Amber Hawley: 13:38     Yeah, and that's okay to have that, to have that separation because sometimes you need that break, but I think a lot of people realize, you don't want to be the person who just goes on and on and on about their business when you're with your friends. But sometimes letting your friends know what you do. There's been a lot of examples recently in these groups that were a part of where people talk about that of actually letting people know what they do in their business and then they've gotten connections from a friend of a friend who are like, "Oh yeah, I just heard so and so talking about that." And so there's these random connections that can happen just by sharing what your need is or just what you're doing. So I'm not going to sit and talk business to my mom friends that I hang out with locally per se. But if I'm hiring a new therapist I might just talk about that or just put it out there because you never know who knows who. Right?

Lisa Linfield:       14:30     Yeah.

Amber Hawley: 14:30     But I think it's okay to have that separateness. But I think if all you have is that, none of the people that you're friends with are entrepreneurs or understand the specific struggles and the journey of an entrepreneur, I think that's where the isolation comes in.

Maelisa Hall:       14:46     Yeah. Then you start to feel crazy because it can be a little crazy doing all this stuff and you start to even use terms. Like I remember talking about Zoom with my husband and he's like, "What is that? What are you even talking about?" And you have to teach people these terms and explain things. And so it can be nice to talk with people where you have this shared language because you're using a lot of the same tools and doing the same things. So I know that for me personally, as my business has grown, a lot more of my friends, whether or not we get together and talk about business. Do tend to be business owners.

Lisa Linfield:       15:21     Yeah. It is a whole different language that many people don't understand. And being an entrepreneur has unique sets of challenges that if you don't have them or you're not familiar with them, said anything of empathy and a struggle to really relate.

Amber Hawley: 15:36     Yes. Because I think people can say, "Oh look at you, your schedule is so flexible and you can go to all these things so you must not be working that much." And not understanding that we might attend a child's event or go to something during the day, but then we could be up till 2:00 AM working on stuff. So it's like you don't punch out the clock. It never ends. Right?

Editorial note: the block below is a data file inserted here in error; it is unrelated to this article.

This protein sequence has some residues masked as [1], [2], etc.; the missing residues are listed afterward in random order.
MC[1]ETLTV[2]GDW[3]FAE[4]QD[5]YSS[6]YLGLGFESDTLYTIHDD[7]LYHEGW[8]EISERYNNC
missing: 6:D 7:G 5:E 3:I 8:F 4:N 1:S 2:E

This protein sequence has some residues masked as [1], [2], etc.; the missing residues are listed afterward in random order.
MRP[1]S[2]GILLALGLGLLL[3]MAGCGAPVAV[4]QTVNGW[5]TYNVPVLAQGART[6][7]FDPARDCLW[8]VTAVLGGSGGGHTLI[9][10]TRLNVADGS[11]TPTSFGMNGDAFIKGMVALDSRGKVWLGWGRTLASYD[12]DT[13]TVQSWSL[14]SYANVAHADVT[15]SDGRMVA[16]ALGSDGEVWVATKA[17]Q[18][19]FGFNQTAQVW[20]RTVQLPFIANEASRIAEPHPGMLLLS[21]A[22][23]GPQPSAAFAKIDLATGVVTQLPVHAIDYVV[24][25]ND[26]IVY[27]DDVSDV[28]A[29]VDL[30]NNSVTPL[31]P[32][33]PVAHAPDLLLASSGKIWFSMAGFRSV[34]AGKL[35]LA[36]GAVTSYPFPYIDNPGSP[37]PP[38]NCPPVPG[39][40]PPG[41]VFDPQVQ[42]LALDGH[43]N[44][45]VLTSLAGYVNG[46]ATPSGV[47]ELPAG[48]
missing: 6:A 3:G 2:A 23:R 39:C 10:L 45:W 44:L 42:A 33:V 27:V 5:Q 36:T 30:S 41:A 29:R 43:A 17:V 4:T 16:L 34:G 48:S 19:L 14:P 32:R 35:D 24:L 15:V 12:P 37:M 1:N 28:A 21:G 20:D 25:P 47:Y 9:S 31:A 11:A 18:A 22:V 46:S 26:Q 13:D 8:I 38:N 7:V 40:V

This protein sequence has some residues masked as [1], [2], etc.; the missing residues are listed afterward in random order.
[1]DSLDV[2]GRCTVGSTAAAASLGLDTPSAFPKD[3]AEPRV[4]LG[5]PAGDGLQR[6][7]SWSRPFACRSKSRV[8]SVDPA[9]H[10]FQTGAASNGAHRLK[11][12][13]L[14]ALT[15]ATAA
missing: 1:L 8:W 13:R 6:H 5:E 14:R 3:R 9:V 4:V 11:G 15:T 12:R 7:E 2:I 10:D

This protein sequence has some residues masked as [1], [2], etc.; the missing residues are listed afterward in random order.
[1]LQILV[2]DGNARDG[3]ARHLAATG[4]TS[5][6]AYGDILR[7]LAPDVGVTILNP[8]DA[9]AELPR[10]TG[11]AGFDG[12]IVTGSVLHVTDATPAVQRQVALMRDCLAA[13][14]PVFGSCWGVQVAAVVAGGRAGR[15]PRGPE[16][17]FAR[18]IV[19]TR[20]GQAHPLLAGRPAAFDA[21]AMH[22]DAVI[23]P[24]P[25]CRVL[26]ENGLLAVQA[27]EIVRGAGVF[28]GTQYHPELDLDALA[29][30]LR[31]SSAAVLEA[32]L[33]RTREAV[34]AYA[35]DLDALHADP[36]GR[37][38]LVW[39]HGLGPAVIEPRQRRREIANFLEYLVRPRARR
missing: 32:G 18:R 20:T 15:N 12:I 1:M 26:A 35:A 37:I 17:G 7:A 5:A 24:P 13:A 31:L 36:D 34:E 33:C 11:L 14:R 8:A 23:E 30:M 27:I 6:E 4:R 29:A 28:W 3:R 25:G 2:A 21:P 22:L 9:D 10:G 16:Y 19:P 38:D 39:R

Lisa Linfield:       15:36     Yeah.

Amber Hawley: 15:56     So I do think that those are things where there can be those misconceptions that's ultimately not such a huge deal unless you're feeling really worn out and lonely by that. And it's funny because I was just reading a thing this morning and I was reading about how we should all have hobbies, which again, as a therapist I truly believe and I've been thinking a lot lately about what is it that I want to do and something different and fun. And for me it would definitely be something physical because my job is so cerebral and I sit a lot in my job and so I was thinking about the hobbies. Then I realized I have a lot of hobbies, they're just very business oriented. So during certain seasons of your business you might be putting a lot of time and focus on that. So like Maelisa said, she's hanging out with a lot of business owner friends, but it's like we naturally gravitate to that. I think when we're in our growth mode, in our business.

Lisa Linfield:       16:47     So you are both licensed therapists and yet you've both started different online businesses and business related to and some not related to your kind of therapy training. Why did you do that?

Amber Hawley: 17:03     Short answer is because it's fun. Yes. We would actually say the, My Biz Bestie Podcast, I kept saying that is my hobby actually. It's our fun project because we wanted to help female business owners find their support system and we absolutely love talking to people. As Maelisa said, we're both extroverts and we want people to feel supported. So I think that that's very much in line with our therapy work in the sense that, my specialty is relationships and I want people to have fulfilling relationships. And so this is just another avenue of that.

Maelisa Hall:       17:38     Yeah, absolutely. I think it is about following your interests and I know I am a licensed psychologist but I don't do any kind of therapy anymore. I have an online business providing continuing education for other therapists. So it's still related to my degree and I have to keep my license to be doing what I'm doing, but I found that I really liked training and I really, as I got into this online business world, really enjoyed it and so that's what I'm doing. And I guess having fun is kind of the big thing for us. It's just what it was enjoyable and what seems to be working too. I think you keep going with what's working.

Lisa Linfield:       18:18     And was the transition hard or is it hard to do these things? Or did it just because you're both extroverts come quite naturally to you?